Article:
To Infinity and Beyond
Aerospace engineers and enthusiasts, as well as science-fiction fans, are the latest Eagleworks experiment.
The White-Juday warp field interferometer was designed and developed to record warped space and help scientists better understand the space-time bubble that would be required to break Einstein’s theory of general relativity.
Albert Einstein theorized that a particle cannot travel faster than the speed of light because it would require infinite energy. Specifically,in his 1905 paper “On the Electrodynamics of Moving Bodies,” Einstein describes what has been called the special theory of relativity: A particle (that has rest mass) with subluminal velocity needs infinite energy to accelerate to the speed of light, although special relativity does not forbid the existence of particles that travel faster than light at all times.
The current Eagleworks experiment uses a helium laser which is split; one beam passes through a ring lined with high-voltage capacitors (23,000 volts when charged), and the other beam passes unimpeded to the data recording device, a black-and-white commercial charge-coupled device (CCD). If the beam going through the ring warps space, NASA Engineer Harold “Sonny” White says, “the resulting interference pattern will be starkly different.”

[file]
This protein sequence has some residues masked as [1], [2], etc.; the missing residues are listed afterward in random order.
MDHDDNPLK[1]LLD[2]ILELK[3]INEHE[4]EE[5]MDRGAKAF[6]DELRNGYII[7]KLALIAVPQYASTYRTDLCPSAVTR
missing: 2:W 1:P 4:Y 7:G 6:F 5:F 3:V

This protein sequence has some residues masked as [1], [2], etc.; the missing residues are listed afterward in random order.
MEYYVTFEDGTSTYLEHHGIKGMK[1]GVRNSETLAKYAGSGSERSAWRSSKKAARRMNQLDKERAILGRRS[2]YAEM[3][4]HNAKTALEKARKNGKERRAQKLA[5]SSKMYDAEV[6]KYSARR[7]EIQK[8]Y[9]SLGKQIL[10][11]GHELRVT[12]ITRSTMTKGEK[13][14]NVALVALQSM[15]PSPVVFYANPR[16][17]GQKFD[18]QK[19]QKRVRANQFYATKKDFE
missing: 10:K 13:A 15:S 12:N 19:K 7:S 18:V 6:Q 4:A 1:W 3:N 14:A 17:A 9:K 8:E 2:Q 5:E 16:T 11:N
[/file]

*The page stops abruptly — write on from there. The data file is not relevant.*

This experiment is the first step in creating a warp drive, detecting whether we can actually warp space. The second step involves negative energy and White is very tight-lipped about this subject except to say that they have had a breakthrough. The warp drive is based on the Alcubierre drive explored in 1994 by Miguel Alcubierre, a Mexican theoretical physicist.
The second experiment underway at Eagleworks is the Quantum Vacuum Plasma Thruster (QVPT), testing whether we can use quantum fluctuations in empty space to fuel a spacecraft. If successful, a spaceship powered by this technology would require no propellant—a stark contrast to modern space engines.
This mil/aero geek is encouraged by the efforts of NASA and Eagleworks to bring physics propulsion research light years into the future.
Posted April 30th, 2013, by J VanDomelen
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